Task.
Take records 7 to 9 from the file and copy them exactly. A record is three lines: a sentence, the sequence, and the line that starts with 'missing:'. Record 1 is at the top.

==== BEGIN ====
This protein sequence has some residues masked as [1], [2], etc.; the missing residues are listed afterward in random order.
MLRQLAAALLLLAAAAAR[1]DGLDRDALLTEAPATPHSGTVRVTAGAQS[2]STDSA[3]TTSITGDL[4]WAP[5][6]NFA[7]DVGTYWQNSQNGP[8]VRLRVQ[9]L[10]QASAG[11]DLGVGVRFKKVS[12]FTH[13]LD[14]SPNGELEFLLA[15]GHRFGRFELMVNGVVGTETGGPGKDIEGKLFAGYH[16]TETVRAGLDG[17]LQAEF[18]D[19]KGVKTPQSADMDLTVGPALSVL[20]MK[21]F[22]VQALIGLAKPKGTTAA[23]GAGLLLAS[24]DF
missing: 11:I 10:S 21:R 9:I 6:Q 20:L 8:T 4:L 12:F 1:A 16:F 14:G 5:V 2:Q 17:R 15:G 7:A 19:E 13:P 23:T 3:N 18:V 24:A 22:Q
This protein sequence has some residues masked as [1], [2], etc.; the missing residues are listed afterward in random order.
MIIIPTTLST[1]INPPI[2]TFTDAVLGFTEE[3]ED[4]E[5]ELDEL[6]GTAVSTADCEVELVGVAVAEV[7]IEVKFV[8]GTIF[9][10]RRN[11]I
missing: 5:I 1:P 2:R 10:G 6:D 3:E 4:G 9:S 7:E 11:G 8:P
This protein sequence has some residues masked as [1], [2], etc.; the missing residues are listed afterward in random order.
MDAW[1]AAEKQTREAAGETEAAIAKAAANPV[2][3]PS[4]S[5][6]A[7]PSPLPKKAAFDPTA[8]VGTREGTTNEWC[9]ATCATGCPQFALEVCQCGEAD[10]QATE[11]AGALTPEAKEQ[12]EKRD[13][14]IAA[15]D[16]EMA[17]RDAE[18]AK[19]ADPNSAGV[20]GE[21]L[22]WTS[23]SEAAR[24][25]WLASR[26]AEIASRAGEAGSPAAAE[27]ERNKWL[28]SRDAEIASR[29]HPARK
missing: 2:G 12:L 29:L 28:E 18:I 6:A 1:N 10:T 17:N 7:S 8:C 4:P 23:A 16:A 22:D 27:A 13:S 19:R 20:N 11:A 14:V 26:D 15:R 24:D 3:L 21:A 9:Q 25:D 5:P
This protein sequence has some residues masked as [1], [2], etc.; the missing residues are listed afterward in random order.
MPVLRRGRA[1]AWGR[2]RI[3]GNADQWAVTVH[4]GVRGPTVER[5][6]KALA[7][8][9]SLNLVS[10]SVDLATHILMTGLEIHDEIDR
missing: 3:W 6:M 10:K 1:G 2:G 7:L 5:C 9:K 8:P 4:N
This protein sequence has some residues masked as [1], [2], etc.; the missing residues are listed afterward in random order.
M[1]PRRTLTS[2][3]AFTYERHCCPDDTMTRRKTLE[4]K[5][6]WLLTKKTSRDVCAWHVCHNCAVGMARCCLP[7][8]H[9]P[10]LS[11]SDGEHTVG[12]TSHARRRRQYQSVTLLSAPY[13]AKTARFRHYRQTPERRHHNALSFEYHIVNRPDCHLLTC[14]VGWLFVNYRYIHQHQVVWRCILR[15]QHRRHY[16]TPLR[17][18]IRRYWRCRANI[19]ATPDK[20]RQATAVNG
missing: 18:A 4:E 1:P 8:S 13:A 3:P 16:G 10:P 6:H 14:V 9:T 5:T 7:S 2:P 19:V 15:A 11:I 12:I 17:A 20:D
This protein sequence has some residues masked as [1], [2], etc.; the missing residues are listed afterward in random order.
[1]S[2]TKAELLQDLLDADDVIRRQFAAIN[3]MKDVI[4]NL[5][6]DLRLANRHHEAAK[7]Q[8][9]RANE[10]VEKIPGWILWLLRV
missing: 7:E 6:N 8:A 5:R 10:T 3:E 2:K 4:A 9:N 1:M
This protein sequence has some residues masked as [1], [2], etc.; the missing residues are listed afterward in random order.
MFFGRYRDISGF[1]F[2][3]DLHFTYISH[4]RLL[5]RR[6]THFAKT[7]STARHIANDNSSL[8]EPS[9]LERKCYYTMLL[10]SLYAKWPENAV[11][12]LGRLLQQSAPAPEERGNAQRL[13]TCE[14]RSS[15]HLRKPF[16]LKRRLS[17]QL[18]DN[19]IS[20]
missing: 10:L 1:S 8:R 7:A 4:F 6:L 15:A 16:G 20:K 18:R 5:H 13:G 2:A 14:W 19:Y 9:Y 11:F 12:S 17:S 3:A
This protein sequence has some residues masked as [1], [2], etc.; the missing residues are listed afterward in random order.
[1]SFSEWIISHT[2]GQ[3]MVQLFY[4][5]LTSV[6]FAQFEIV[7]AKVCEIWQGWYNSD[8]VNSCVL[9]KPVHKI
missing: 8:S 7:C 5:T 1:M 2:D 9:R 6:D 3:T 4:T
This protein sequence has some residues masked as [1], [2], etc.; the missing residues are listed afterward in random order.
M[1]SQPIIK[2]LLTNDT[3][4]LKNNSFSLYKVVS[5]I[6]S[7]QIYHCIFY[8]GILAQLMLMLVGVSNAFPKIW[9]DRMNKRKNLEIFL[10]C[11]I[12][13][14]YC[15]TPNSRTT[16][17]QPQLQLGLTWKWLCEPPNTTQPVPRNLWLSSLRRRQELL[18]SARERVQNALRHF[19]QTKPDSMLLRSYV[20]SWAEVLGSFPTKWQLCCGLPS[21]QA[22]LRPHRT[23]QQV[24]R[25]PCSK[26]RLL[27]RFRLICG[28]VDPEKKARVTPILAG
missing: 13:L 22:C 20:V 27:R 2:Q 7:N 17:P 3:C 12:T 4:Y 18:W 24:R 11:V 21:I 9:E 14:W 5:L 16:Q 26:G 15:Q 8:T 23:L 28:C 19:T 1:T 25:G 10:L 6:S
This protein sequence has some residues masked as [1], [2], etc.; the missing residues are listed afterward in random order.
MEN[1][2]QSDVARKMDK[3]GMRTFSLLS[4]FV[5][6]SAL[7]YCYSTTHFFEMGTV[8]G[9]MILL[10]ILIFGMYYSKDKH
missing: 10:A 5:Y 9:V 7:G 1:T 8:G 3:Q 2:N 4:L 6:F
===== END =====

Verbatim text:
This protein sequence has some residues masked as [1], [2], etc.; the missing residues are listed afterward in random order.
MFFGRYRDISGF[1]F[2][3]DLHFTYISH[4]RLL[5]RR[6]THFAKT[7]STARHIANDNSSL[8]EPS[9]LERKCYYTMLL[10]SLYAKWPENAV[11][12]LGRLLQQSAPAPEERGNAQRL[13]TCE[14]RSS[15]HLRKPF[16]LKRRLS[17]QL[18]DN[19]IS[20]
missing: 10:L 1:S 8:R 7:A 4:F 6:L 15:A 16:G 20:K 18:R 5:H 13:G 2:A 14:W 19:Y 9:Y 11:F 12:S 17:S 3:A
This protein sequence has some residues masked as [1], [2], etc.; the missing residues are listed afterward in random order.
[1]SFSEWIISHT[2]GQ[3]MVQLFY[4][5]LTSV[6]FAQFEIV[7]AKVCEIWQGWYNSD[8]VNSCVL[9]KPVHKI
missing: 8:S 7:C 5:T 1:M 2:D 9:R 6:D 3:T 4:T
This protein sequence has some residues masked as [1], [2], etc.; the missing residues are listed afterward in random order.
M[1]SQPIIK[2]LLTNDT[3][4]LKNNSFSLYKVVS[5]I[6]S[7]QIYHCIFY[8]GILAQLMLMLVGVSNAFPKIW[9]DRMNKRKNLEIFL[10]C[11]I[12][13][14]YC[15]TPNSRTT[16][17]QPQLQLGLTWKWLCEPPNTTQPVPRNLWLSSLRRRQELL[18]SARERVQNALRHF[19]QTKPDSMLLRSYV[20]SWAEVLGSFPTKWQLCCGLPS[21]QA[22]LRPHRT[23]QQV[24]R[25]PCSK[26]RLL[27]RFRLICG[28]VDPEKKARVTPILAG
missing: 13:L 22:C 20:V 27:R 2:Q 7:N 17:P 3:C 12:T 4:Y 18:W 24:R 11:V 21:I 9:E 14:W 5:L 16:Q 26:G 15:Q 8:T 23:L 28:C 19:T 1:T 25:G 10:L 6:S